As the teacher however, you will realise that injuries only occur through carelessness or through a lack of a proper warm up. Dance can be trying on the body, especially if it is unused to it, so it is important to warm up your pupils through a series of exercises in order to get the blood pumping and the muscles read. This can be done through a series of basic stretches, or simple cardio exercises like star jumps or light jogging.
Next is ensuring your pupils are doing the various techniques correctly. This can be done by pairing your pupils up, so they have someone to train with as well as performing the various techniques yourself so your pupils know what they are meant to do and the correct way to do it.
The most important thing to remember is before teaching new pupils, discover whether they have any conditions that might cause problems in the future, such as back problems. That way you can make sure that they don't over-exert themselves. Find more tips on teaching belly dance and other forms of dance with some free guides on world belly dance. Go to Egypt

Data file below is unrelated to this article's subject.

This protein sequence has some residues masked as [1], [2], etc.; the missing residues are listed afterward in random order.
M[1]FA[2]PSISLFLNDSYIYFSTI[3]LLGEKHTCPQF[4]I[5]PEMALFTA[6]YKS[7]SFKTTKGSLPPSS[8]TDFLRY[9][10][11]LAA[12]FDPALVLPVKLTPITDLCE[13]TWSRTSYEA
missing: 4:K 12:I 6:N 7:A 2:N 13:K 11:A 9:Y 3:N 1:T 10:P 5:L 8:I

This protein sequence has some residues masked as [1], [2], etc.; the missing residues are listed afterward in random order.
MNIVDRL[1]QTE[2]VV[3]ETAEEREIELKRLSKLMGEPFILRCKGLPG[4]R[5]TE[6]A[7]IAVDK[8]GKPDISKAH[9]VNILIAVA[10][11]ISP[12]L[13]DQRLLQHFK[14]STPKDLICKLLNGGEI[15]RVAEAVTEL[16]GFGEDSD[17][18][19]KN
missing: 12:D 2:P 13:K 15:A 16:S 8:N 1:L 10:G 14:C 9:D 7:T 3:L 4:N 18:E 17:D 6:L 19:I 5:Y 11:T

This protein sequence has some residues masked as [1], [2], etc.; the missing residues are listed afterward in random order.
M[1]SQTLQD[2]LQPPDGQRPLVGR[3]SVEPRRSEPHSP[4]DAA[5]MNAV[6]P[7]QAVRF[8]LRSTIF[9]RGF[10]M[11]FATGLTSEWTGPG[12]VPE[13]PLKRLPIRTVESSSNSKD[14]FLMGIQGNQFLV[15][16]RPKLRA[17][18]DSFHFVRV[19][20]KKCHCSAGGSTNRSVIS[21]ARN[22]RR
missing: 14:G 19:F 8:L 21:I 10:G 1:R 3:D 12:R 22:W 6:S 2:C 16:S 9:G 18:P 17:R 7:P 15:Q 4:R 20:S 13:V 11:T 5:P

for dance training?
When your belly dance school is ready to form its first dance troupe, it is important to give some careful thought to how you
will tackle the question of what to wear. You may have visions of a slick,
professional ensemble – but for amateurs, it is not realistic to insist they
buy the latest fashion in a Dina bra and slinky lycra skirt.
First, there is the expense. It is one thing for a professional belly dancer to spend hundreds of dollars on a
costume, because she will wear it many times. How often will your students use
theirs? Will you be happy for them to appear in the same thing at every single
performance for the next few years, to justify the cost? Not to mention the
fact that some may simply not be able to afford it in the first place. Secondly,
if you have older or larger ladies in your class, they may drop out rather than
perform in a skin-tight costume which is not kind to their saggy bits – and you
do not want to lose students.